One of the most far-reaching changes in the makeup of the NBA during the 1980s and early 1990s was the arrival
of a significant number of talented European players. One of the
best was the late Drazen Petrovic, a two-time Olympic silver
medalist who led the Croatian national team before developing into
one of the NBA's top shooting guards. After four seasons with the
Portland Trail Blazers and New Jersey Nets, tragedy cut Petrovic's
career short when he died in an automobile accident in Germany at
Before his death, Petrovic made his mark in the NBA and around
the world. To match the cool grace of urban American talents, the
European newcomer brought tireless enthusiasm to the game, as
illustrated by his fist-pumping in moments of triumph and furious
agonizing over setbacks. He was not as strong defensively as his
American counterparts, but he showed a penchant for daring
three-point shooting. "I have never seen any pro or amateur player
work as hard," Nets Assistant Coach Tom Newell told the New York
Daily News. "He's the consummate pro in commitment and
Petrovic brought tireless enthusiasm to the game.|
Tim DeFrisco/NBAE/Getty Images
Petrovic had shooting skills to match his energy. In his two
full seasons with New Jersey he averaged 21.4 points. In his
best-and final-season, 1992-93, he led the Nets with 22.3 points
per game. "Even if you were a fan of another team, you couldn't
root against him," teammate Sam Bowie told the Newark Star-Ledger.
"You had to be impressed by him." The son of a police chief,
Petrovic grew up in Sibenik, a small port city on the Adriatic Sea.
He and his brother, Aleksander, spent hours teaching themselves
basketball on makeshift courts. When he was barely into his teens
Petrovic began touring with the Yugoslavian national team.
He put up decent enough numbers to entice Notre Dame to try to
lure him to the United States in 1984, when he was 19 years old.
Two years later the Portland Trail Blazers selected him in the
third round of the 1986 NBA Draft.
Petrovic led Yugoslavia to the silver medal at the 1988 Olympic
Games in Seoul. He also played for Croatia in the Yugoslav
professional league, on one occasion scoring 112 points in a game.
In 1988 he played in Spain for Real Madrid and promptly led the
club to the European Cup championship. Offered an NBA contract by
Portland, Petrovic and the Blazers bought his way out of his
Spanish deal (reportedly for as much as $1.5 million).
The Croatian star's U.S. debut in the 1989-90 season proved
unspectacular. His defensive skills were still raw by NBA
standards, and the Trail Blazers, already solid at the two position
with Clyde Drexler, found only limited use for a shooting guard who
was weak on defense. In 77 games in his rookie season he averaged
only 7.6 points in 12.6 minutes per game.
In the first half of the 1990-91 season the Trail Blazers kept
Petrovic on the bench in 20 of 38 games before trading him to New
Jersey in a three-team deal that brought Walter Davis to Portland.
The Nets also used him sparingly at first, but they gave him enough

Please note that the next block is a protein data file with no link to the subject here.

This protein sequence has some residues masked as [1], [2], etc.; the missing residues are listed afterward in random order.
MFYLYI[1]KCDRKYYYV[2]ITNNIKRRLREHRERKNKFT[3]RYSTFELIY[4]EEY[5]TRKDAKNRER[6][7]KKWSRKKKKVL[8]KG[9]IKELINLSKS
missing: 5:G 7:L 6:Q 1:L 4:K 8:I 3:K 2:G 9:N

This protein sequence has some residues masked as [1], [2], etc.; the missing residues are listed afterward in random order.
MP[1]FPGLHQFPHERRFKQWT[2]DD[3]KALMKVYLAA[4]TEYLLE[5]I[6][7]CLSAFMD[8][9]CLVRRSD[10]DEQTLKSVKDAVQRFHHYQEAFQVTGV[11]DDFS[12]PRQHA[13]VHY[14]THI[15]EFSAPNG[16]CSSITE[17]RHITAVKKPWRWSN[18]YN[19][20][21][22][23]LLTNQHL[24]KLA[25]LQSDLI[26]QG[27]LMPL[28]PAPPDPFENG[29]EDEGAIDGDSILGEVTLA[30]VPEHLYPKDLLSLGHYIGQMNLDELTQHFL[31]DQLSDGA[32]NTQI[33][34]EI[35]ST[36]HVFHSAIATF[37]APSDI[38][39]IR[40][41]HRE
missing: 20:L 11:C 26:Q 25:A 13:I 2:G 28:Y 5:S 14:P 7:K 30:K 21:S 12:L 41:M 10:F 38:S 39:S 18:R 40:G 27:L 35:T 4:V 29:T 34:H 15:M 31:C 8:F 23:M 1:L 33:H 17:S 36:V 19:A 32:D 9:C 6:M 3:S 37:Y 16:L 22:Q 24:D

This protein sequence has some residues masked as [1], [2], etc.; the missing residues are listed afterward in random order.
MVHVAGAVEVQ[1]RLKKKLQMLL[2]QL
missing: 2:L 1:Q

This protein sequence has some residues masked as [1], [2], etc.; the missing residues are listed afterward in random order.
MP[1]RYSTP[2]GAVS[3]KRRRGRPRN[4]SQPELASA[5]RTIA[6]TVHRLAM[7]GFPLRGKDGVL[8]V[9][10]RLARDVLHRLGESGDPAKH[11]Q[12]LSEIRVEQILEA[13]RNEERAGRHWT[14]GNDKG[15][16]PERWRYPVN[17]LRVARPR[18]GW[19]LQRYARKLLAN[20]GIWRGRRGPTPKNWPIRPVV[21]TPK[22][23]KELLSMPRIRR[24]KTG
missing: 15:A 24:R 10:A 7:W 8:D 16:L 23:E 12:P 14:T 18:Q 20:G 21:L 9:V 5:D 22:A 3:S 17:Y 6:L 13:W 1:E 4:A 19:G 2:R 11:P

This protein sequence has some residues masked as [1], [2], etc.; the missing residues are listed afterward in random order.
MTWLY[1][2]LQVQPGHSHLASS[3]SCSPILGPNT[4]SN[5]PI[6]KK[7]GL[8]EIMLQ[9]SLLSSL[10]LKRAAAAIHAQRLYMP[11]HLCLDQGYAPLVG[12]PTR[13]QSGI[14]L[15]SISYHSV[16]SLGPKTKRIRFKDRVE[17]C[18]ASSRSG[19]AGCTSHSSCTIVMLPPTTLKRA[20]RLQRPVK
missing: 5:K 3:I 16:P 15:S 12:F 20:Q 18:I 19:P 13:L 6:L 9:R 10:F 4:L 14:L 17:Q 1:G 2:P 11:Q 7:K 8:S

playing time to improve his point production to 12.6 per game.
Playing an average of 20.5 minutes in 43 games, he had one of the
league's best points-per-minute ratios.
Petrovic's outside shooting won him a chance to start the next
season, and he jumped to 20.6 points per game. He began to gain
league-wide recognition as one of the NBA's best outside shooters,
particularly from three-point range. He hit on 123 of 277
three-point attempts that season, ranking second in the NBA with a
.444 percentage. Petrovic also led the Nets in field-goal shooting
(.508) and free-throw shooting (.808)
In the 1992 offseason Petrovic returned to his homeland to lead
the team of the newly independent Croatia to the Olympic Games in
Barcelona. Again, Petrovic emerged with a silver medal. Croatia
lost only to the United States Dream Team, which featured such NBA
rivals as Michael Jordan and Magic Johnson, against whom Petrovic
(playing point guard rather than shooting guard) scored 19
His NBA numbers got even better in 1992-93. Besides leading the
Nets in scoring (22.3 ppg), he set the team pace with a .518
field-goal percentage and a .449 three-point field-goal percentage.
The media voted him to the All-NBA Third Team at season's end. Fans
loved his enthusiasm and energy, and his coaches admired the fact
that he devoted offseason time to improving his game, especially
his defense. "You couldn't have wanted a better teammate," New
Jersey Head Coach Chuck Daly told the Newark Star-Ledger. "He was
very talented, he played very hard and was able to lead by his
example. He was indefatigable."
But, in fact, not all his teammates admired Petrovic's style.
Some Nets players, Assistant Coach Paul Silas acknowledged to The
New York Times, "had a little problem with Draz. They thought he
shot too much and held the ball." In addition to the locker-room
backbiting, Petrovic became unhappy with New Jersey management,
which was slow to renegotiate his contract.
After the Nets fell in the first round of the 1993 Playoffs,
Petrovic told reporters he would probably accept a two-year offer
to play pro ball in Greece; he then left for Europe to rejoin the
Croatian national team in European Cup competition. Following a
30-point effort in a qualifying tournament in Poland, Petrovic
detoured to Germany to visit his girlfriend. On June 7 he was en
route to Munich when the car in which he was a passenger slammed
into a tractor-trailer. He died instantly. He was only 28 years
The loss particularly stunned European fans. "It's hard for you
to imagine here in America, because you have so many great
players," his brother told the New York Daily News. "But we are a
country of four million. Without him, basketball takes three steps
Late in 1993 the Nets retired Petrovic's uniform No. 3 in